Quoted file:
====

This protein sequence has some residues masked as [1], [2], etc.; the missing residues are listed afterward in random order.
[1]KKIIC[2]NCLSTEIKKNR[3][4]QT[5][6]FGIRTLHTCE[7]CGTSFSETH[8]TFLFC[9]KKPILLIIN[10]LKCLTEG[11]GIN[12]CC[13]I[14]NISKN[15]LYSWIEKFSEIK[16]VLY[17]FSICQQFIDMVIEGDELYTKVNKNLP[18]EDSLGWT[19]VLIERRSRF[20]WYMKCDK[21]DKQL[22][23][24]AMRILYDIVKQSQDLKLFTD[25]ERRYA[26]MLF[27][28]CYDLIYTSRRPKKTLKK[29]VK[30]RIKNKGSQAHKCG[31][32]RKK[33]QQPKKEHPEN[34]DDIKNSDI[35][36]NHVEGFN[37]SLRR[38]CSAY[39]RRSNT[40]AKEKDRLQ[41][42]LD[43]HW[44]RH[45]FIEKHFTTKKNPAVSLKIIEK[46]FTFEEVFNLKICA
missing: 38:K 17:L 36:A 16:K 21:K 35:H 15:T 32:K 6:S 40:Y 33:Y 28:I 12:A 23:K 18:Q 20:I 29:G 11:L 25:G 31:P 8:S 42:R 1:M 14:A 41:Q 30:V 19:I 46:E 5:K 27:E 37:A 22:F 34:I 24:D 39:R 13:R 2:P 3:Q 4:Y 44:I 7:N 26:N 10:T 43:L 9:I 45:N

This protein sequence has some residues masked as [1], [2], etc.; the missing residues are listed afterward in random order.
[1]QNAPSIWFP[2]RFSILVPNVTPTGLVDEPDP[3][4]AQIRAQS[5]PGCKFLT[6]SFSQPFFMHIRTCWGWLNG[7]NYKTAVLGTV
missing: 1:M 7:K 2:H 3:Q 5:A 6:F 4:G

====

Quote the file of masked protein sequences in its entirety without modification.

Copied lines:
This protein sequence has some residues masked as [1], [2], etc.; the missing residues are listed afterward in random order.
[1]KKIIC[2]NCLSTEIKKNR[3][4]QT[5][6]FGIRTLHTCE[7]CGTSFSETH[8]TFLFC[9]KKPILLIIN[10]LKCLTEG[11]GIN[12]CC[13]I[14]NISKN[15]LYSWIEKFSEIK[16]VLY[17]FSICQQFIDMVIEGDELYTKVNKNLP[18]EDSLGWT[19]VLIERRSRF[20]WYMKCDK[21]DKQL[22][23][24]AMRILYDIVKQSQDLKLFTD[25]ERRYA[26]MLF[27][28]CYDLIYTSRRPKKTLKK[29]VK[30]RIKNKGSQAHKCG[31][32]RKK[33]QQPKKEHPEN[34]DDIKNSDI[35][36]NHVEGFN[37]SLRR[38]CSAY[39]RRSNT[40]AKEKDRLQ[41][42]LD[43]HW[44]RH[45]FIEKHFTTKKNPAVSLKIIEK[46]FTFEEVFNLKICA
missing: 38:K 17:L 36:A 16:K 21:K 35:H 15:T 32:K 6:S 40:Y 33:Y 28:I 12:A 23:K 18:Q 20:I 29:G 11:L 25:G 31:P 8:S 42:R 1:M 14:A 41:Q 30:V 19:I 46:E 5:K 27:E 37:A 22:F 34:I 24:D 39:R 13:R 2:P 3:Q 4:Y 44:I 7:N 26:N 10:T 43:L 9:I 45:N

This protein sequence has some residues masked as [1], [2], etc.; the missing residues are listed afterward in random order.
[1]QNAPSIWFP[2]RFSILVPNVTPTGLVDEPDP[3][4]AQIRAQS[5]PGCKFLT[6]SFSQPFFMHIRTCWGWLNG[7]NYKTAVLGTV
missing: 1:M 7:K 2:H 3:Q 5:A 6:F 4:G